SAIPAN — Alfred Laureta, the first federal judge for the District Court in the Commonwealth of the Northern Mariana Islands, died peacefully at his home in Hawaii on Nov. 16. He was 96.

“His children, grandchildren and great-grandchildren were at his bedside. He lived a very full and rewarding life,” San Francisco appellate attorney David Collins told the Marianas Variety in an email. Collins was a clerk for Judge Laureta in the CNMI from 1981 to 1983.

According to The Garden Islands, a newspaper in Kauai, Hawaii, Laureta was born on May 21, 1924 “at Banana Camp in Ewa, Oahu, the only son of Filipino immigrants who came to Hawaii so his father could work as a laborer on the plantation. His parents’ relative lack of formal education did not stop Laureta from excelling scholastically, and from an early age those around him took notice.”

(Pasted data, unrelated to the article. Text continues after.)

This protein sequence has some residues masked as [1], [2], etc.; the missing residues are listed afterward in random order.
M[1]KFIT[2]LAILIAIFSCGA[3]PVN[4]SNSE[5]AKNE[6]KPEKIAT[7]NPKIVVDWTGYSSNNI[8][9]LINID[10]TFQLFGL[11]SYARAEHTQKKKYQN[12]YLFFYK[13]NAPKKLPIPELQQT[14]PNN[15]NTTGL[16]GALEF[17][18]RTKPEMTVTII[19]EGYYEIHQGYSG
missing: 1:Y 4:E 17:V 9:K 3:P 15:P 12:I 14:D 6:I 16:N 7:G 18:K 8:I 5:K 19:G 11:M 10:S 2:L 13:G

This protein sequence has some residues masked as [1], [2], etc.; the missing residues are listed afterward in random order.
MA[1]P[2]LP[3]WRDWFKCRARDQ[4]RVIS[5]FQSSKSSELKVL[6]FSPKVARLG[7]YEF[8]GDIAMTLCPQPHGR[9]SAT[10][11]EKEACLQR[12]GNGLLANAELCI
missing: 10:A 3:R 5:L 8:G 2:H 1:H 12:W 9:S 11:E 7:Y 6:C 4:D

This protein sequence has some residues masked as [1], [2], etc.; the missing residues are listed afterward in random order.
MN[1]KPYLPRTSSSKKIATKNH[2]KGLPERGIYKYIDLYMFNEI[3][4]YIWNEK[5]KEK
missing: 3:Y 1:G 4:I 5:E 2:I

After finishing high school he “worked his way through college at the University of Hawaii at Manoa, paying for tuition with a summer job in a pineapple cannery.” He graduated from the University of Hawaii with a degree in education in 1947 and obtained his law degree from Fordham University in New York in 1953.

In June 1978, Laureta was confirmed by the U.S. Senate as the first federal judge of Filipino ancestry in U.S. history. He was nominated by President Jimmy Carter to serve as the first judge of the District Court for the Northern Mariana Islands.

Laureta served as a federal judge in the CNMI from 1978 to 1988 and was succeeded by Judge Alex Munson, who served until 2010. The current federal judge is Ramona V. Manglona, whose 10-year term will expire in July 2021 unless she is reappointed by the U.S. president and confirmed by the U.S. Senate.

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